7 ways to moisturize your hair in the dry, winter months.
It doesn’t matter if we are raven-haired, red-headed, blonde or brunette. It doesn’t matter if our hair is thin, thick, textured or kinky. During the dry winter months, we might as well hook our heads up to outlets for all the static electricity we produce. The cold, dry temperatures of winter can siphon the moisture from our skin and hair like a sponge. So how best to fight back against winter?
Stop washing your hair every day
We live in a world where most people make best friends with anti-bacterial wipes. Dirt is the enemy. But so is washing your hair too much. Over-washing can strip important oils from your scalp, resulting in dry, over-stimulated tresses. Plus, what’s better for dry hair then your own, natural oils? At the least, try to skip a daily washing.
And when you do wash, consider a homemade shampoo like this one from beauty expert Narine Nikogosian: Combine one tablespoon of dried jasmine with one teaspoon of honey with two eggs yolks. Boil the dried jasmine with one cup of water for five minutes. Steep for ten minutes, then strain. Blend the jasmine, honey and egg yolks. Apply to your hair, and then rinse with cold water.
Install a water filter on your showerhead
Municipal waters contain drying chemicals that can strip your hair of its essential oils. Chlorine and other chemicals used to clean our water supplies can wreak havoc on our hair. Anyone who has spent a significant amount of time in a swimming pool knows that hair follicles will eventually make hair like a Brillo pad if not properly rinsed. Here’s more information on shower filters.
Wash your hair backwards
Horst Rechelbacher, founder of Aveda and Intelligent Nutrients, is also famous for this hair care tip. First, apply half a teaspoon of your favorite oil to your scalp and work it through. You can use jojoba, olive, or sweet almond oil. Second, apply your conditioner and let it sit for a few minutes. Third, use a small amount of shampoo to wash out your hair. Finally, if your hair feels tangled, put a little remaining oil on your fingers and comb through your hair. The oil treatment helps loosen and attract dirt which the shampoo then washes away.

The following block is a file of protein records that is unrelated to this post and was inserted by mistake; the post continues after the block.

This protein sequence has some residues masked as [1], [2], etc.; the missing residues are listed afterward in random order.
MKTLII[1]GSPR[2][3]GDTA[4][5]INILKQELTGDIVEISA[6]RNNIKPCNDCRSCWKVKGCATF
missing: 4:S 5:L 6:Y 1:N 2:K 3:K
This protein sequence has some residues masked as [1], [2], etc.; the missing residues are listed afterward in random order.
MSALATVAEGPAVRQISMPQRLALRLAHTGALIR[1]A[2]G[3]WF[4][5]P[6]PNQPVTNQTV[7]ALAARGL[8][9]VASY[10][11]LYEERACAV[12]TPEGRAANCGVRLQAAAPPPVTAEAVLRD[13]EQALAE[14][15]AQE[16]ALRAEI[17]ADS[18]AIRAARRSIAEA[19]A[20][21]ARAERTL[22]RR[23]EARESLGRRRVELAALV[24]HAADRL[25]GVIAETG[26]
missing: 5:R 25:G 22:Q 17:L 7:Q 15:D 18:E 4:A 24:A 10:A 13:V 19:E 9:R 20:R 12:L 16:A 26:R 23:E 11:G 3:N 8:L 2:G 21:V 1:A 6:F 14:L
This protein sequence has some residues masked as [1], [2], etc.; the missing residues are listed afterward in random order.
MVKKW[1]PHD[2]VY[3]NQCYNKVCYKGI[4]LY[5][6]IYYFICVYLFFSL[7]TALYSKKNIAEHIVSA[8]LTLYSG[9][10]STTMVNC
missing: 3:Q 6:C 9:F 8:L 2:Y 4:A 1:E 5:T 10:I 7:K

The avocado: not just for salads
The avocado is a triumph of moisturizers, oils and vitamins. But before you add some to your salad, you might want to consider treating your tresses to a homemade avocado mask. Take one small avocado, mash it together with one tablespoon of honey and one tablespoon of olive oil. You can even blend them together. Apply to damp hair for at least 30 minutes, then rinse. This recipe works on all hair types.
Rinse with olive oil
You can give yourself a fancy “hot oil” salon treatment with a mere tablespoon of organic olive oil. First, rinse your hair with warm water. Then work the olive oil through your tresses with your fingers. Let it sit for twenty minutes. Then rinse with cool water, following up with a bit of shampooing if your hair feels too oily.
Sooth your scalp
An irritated, dry scalp can throw your hair out of balance. Organic stylist and expert Felicia Howe recommends Simply Organic Scalp Spa Treatment ($23.99) to tame your irritated head. As Felicia Shares, “I’ve been using this all season, it’s been saving my hair and scalp. It’s amazing.” This professional-grade product contains olive leaf extracts.
It’s all about serums
Sometimes you need a serum to act like the really great sequel to your favorite conditioner. Serums can leave your hair extremely hydrated while giving you the fresh out of a spa smell. Basically, a serum delivers the goods to your hair in a concentrated punch. So you want to make sure you use one that has clean, green ingredients.
Yarok Hair Care offers a serum entitled Feed Your Youth ($25) containing hydrating Yarrow and avocado. John Masters Organics has their Dry Hair Nourishment and Defrizzer ($16.00) which combines certified organic jojoba, lavender and rosemary. Both can be used in a “set it and forget it” fashion where you work the ingredients into your hair in the evening, only to be washed out in the morning.